Doctor Sleep: All The Shining Easter Eggs and Stephen King References
Easter eggs from Stanley Kubrick’s The Shining
- Early on in Doctor Sleep, there’s a flashback to Danny’s trike ride through the Overlook, which terminates just outside of room 237. While the resemblance is uncanny, this sequence was entirely reshot for Doctor Sleep.
- While more of a meta reference, Abra and her parents live at 1980 Richmond Court; The Shining was released in 1980.
- Dan Torrance’s meeting with Dr. John Dalton about a job at Rivington House is shot identically to Jack Torrance’s job interview at the Overlook with Stuart Ullman.
- Dan and Abra’s drive up to the Overlook is a nearly beat-for-beat recreation of the opening of Kubrick’s Shining. The aerial shots are complemented by the The Shining’s main theme music.
- Dan peers into the busted door of the Torrances’ Overlook bathroom in a visual nod to Jack Torrance’s “Here’s Johnny!” moment. Earlier in the film, there’s a quick flashback to that scene, but it’s Alex Essoe’s Wendy Torrance being attacked instead of Shelley Duvall’s.
- Dan walks into the Overlook’s Gold Room and sits down to talk to “The Bartender”, an avatar of the hotel’s evil that wears the face of Dan’s father, Jack Torrance. Jack had a similar moment in The Shining, when he took a ghostly drink with Lloyd the Bartender.
- As Rose walks into the Overlook, she sees a tidal wave of blood pouring from the elevator, a recurring image from Kubrick’s Shining.
- During the finale, Dan and Abra attempt to trap Rose in one of Dan’s lockboxes, which are stored in a mental recreation of The Overlook’s hedge maze. At one point, we see the action from a top-down perspective, showing us that the maze goes on infinitely. A similar shot is employed in The Shining when Wendy and Danny are playing in the Overlook’s maze.
- Rose channels Jack Torrance as she stalks Dan and Abra up the staircase in the Overlook’s Colorado Lounge, just like Jack did to Wendy when he threatened to bash her brains in.
- An Overlook-possessed Dan swings an axe at Abra; the camera follows the axe swing the same way it did in The Shining when Jack breaks down the door of the Torrance apartment.
- As Abra flees Evil Dan, she runs into Horace Derwint, who favors her with his old standard, “Great party, isn’t it?” She also turns a corner and runs straight into the Grady sisters who, yes, still want to play forever, and ever, and ever…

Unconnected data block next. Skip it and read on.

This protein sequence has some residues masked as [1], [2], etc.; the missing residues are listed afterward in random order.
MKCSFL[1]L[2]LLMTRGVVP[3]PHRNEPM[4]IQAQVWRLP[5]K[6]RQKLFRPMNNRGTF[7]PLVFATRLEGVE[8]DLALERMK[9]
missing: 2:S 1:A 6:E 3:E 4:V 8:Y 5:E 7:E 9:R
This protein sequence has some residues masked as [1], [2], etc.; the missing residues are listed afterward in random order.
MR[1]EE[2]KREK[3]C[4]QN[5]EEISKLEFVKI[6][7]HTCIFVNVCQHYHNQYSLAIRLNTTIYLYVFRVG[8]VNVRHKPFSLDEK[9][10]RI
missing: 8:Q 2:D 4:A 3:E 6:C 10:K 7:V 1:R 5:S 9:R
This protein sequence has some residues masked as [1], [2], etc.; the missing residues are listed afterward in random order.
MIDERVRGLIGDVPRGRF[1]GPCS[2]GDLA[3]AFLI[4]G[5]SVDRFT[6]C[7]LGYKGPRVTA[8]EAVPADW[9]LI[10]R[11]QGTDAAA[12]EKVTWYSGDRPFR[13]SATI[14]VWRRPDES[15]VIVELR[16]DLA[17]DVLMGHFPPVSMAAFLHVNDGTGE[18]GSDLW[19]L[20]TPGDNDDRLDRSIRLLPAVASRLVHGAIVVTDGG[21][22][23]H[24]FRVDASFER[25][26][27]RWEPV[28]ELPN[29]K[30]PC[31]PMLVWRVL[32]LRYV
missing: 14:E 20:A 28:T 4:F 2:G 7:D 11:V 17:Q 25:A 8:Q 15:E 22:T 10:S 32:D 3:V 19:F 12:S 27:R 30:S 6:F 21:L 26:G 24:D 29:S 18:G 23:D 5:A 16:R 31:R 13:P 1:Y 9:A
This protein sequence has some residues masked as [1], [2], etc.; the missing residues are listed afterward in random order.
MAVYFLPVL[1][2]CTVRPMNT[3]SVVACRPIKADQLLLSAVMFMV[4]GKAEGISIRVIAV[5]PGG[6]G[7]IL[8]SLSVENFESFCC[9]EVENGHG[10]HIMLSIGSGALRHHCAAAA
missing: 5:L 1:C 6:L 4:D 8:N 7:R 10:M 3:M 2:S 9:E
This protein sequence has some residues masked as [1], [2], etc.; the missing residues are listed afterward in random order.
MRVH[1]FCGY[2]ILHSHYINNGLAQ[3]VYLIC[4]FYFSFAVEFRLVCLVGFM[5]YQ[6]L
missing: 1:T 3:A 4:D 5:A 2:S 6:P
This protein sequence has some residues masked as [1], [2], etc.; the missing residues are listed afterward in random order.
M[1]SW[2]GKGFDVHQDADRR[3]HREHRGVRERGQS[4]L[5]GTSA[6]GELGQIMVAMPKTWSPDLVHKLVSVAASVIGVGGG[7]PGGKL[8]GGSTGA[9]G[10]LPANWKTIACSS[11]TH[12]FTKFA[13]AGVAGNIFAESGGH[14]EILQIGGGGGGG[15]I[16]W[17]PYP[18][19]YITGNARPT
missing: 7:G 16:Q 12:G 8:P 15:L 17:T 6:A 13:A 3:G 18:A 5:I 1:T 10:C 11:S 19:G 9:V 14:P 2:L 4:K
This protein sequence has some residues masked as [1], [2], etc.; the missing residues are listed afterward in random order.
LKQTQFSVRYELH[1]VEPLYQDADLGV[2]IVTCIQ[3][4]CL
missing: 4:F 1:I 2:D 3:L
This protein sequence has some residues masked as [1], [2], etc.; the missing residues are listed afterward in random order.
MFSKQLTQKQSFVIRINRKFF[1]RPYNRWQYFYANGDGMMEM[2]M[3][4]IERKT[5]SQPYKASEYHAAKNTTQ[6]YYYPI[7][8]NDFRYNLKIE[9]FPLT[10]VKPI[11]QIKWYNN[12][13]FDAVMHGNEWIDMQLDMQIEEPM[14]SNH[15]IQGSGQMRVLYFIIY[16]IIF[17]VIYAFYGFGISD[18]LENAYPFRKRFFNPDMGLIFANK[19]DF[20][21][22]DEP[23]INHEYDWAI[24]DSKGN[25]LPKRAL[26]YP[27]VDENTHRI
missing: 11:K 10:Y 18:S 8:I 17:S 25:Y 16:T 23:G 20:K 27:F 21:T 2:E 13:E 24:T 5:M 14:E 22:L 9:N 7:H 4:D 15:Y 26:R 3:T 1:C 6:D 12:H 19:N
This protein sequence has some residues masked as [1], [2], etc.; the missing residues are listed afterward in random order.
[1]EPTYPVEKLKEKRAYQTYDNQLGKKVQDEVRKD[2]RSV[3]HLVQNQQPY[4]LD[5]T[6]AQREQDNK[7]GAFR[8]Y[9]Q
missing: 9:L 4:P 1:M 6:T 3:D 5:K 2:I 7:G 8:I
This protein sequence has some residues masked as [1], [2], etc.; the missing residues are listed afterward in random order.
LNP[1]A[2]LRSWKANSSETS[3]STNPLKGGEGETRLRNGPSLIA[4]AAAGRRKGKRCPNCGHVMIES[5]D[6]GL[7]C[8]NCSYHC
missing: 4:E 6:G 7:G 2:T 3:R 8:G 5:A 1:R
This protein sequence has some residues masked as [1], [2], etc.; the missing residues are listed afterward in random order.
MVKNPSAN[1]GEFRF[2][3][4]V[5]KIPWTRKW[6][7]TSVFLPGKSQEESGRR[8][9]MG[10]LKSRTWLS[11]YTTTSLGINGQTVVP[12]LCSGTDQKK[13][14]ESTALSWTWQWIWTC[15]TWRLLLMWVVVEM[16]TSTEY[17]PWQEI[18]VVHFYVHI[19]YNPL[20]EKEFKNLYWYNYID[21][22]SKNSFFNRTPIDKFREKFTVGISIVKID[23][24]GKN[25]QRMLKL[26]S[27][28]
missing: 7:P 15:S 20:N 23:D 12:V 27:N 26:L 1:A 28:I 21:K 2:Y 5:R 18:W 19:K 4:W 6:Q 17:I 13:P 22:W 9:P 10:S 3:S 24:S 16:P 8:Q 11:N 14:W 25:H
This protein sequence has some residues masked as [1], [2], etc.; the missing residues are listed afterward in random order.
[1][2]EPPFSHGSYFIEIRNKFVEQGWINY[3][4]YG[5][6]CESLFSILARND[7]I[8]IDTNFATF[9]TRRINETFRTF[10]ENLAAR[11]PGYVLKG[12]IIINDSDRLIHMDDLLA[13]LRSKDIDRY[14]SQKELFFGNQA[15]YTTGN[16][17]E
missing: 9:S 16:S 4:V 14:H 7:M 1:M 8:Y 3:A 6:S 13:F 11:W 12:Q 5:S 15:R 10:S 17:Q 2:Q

Ewan McGregor explains how Jack Torrance haunts Danny in Doctor Sleep:
Stephen King’s Shining/Doctor Sleep References
Watch our review of Doctor Sleep below:
Cinefix breaks down the differences between the book and film versions of The Shining:
Watch the filmmakers explain how they made a sequel to The Shining:
Stephen King Multiverse
- Dan arrives in New Hampshire on a bus ran by “Tet Transit”, no doubt a subsidiary of the Tet Corporation, set up by Dark Tower hero Roland Deschain and his compatriots to counter the evil, Earth-bound machinations of the Crimson King, the series’ antagonists.
- The theater where Rose and Crow Daddy discover Snakebite Andi’s talents advertises a show from standup comic Joe Collins. Joe Collins appears in the final book of the Dark Tower saga, telling Roland and his cohorts that he’s a former standup comic. After paralyzing Roland’s group with some of his jokes, Joe reveals himself to be a monster called Dandelo, which feeds on its victim’s laughter. Dandelo has long been speculated to be a relative of Pennywise from IT, who feeds on fear. It’s not hard to imagine those two at a weekend retreat with the True Knot, is it?
- Bradley Trevor, the “baseball boy”, is killed at an ethanol plant owned by LaMerk Industries, a company secretly tied to the Crimson King.
- Bradley is number 19 on his baseball team. 19 is a number that recurs throughout Stephen King’s work (room 217: 2+17 =19), but is especially important at various points in the Dark Tower books.
- Dick Hallorann makes mention of Ka, the Force-esque iteration of fate in the Dark Tower novels, when he tells Dan “it all comes around, Ka is a wheel.”
- Rose tries to allay Grandpa Flick’s fear of death by reminding him of his long, evil history. In recounting these deeds, Rose mentions that he has “traveled worlds.” Traversing the parallel worlds of Stephen King’s creation becomes a key part of the plot in the Dark Tower series.
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